Greenland’s capital has around 16,000 inhabitants and combines Inuit traditions with modern European urbanity. It’s also Greenland’s oldest town, founded in 1728 by the Danish Norwegian missionary Hans Egede. The National Museum features 500-year-old mummies from Qilakitsoq, as well as other artefacts related to Greenland archaeology, history and art. The Katuaq Cultural Centre in downtown Nuuk is the venue for concerts, exhibitions, cinema and local cuisine. The University of Greenland, the country’s only university, is also located in Nuuk.
The Café Mik offers a particularly beautiful view to its guests. The name of the café derives from the Greenlandic term Kaffemik, which literally means "via coffee" and is usually an invitation to a coffee party. Greenlanders often invite family and friends to Kaffemik at festive occasions.
In case you like to try something more savoury, you should visit the fish market Kalaaliaraq (in English: small Greenlander), in Nuuk. Here you will find freshly caught fish.
A very popular photo motif is the "Mother of the Sea", a granite sculpture by the artist Aka Høegh, on the coast of Nuuk (Inuit for "promontory"). It is a scene from the most popular Greenlandic saga. Sedna, the most famous name of the Inuit’s sea goddess, means "the one down there in the sea". In short, the story is about Sedna, who used to be a vain but beautiful girl that was sacrificed by her father, who let her drown in the ocean. According to the legend, she was so mad about her death that she decided to rule over which sea animals were allowed to be caught and eaten by humans. The saga ends with Sedna not liking the Inuit's misdeeds and punishing them by keeping all the animals captive at the bottom of the ocean with her beautiful hair. From then on shamans had to dive to her to comb her hair and calm her down. Only then did Sedna allow them to hunt for sea animals. Therefore, the hunters always gave thanks to Sedna, when they caught something. Even today, the Greenlanders mostly live off sea animals. By the way, the statue has become a popular meeting place for couples in love.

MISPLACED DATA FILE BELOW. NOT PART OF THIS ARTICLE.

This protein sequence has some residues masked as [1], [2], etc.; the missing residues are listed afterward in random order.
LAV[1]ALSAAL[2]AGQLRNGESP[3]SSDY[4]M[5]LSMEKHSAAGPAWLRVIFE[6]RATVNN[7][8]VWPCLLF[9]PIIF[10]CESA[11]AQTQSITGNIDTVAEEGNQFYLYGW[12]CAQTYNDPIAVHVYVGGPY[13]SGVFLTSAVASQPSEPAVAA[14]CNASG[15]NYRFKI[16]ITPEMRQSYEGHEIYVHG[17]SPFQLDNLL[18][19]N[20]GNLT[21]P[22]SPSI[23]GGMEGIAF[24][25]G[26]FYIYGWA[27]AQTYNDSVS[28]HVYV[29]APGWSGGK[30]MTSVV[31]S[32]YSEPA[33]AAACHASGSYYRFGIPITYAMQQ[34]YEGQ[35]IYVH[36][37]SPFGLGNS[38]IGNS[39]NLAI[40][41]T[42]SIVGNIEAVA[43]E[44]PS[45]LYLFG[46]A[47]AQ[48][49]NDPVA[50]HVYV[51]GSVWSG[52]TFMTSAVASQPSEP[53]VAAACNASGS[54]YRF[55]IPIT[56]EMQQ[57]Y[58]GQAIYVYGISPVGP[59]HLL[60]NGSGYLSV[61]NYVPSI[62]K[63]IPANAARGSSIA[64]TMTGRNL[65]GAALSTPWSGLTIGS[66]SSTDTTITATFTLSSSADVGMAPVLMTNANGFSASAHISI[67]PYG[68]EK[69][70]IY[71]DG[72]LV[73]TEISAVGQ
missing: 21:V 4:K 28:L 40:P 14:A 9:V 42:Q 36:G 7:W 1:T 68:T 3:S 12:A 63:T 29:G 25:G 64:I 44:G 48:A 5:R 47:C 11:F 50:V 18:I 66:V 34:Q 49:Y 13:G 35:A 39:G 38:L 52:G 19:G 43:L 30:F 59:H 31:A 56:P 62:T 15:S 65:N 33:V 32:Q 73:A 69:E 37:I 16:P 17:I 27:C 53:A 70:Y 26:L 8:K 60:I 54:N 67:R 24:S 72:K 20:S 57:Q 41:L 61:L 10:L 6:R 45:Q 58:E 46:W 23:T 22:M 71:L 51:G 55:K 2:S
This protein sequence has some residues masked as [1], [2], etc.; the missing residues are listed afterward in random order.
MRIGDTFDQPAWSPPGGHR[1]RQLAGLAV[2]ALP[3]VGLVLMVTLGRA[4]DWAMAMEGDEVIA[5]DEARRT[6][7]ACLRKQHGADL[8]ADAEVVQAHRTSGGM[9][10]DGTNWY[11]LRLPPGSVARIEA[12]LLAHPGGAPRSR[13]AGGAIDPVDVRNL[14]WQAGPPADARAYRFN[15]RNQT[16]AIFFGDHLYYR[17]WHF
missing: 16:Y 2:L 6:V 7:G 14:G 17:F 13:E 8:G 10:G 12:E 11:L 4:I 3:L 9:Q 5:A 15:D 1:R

One place in Nuuk is particularly interesting for children: Santa's post office. In front of the station there is an oversized mailbox in which thousands of letters from children from all over the world arrive every year. Before Christmas, a huge Christmas tree is set up in front of the station and the mailbox is emptied.
In addition to a city tour including a visit to the National Museum, you could also go on a hike to Mount Lille Malene (Quassussuaq) - a real hiking adventure through the wonderful nature of Greenland.
There is also the possibility to go on a fjord safari, where you have good chances to see whales. The boat trip will take you to Sermitsiaq Island, which includes another of Nuuk's attractions - Sermitsiaq Mountain.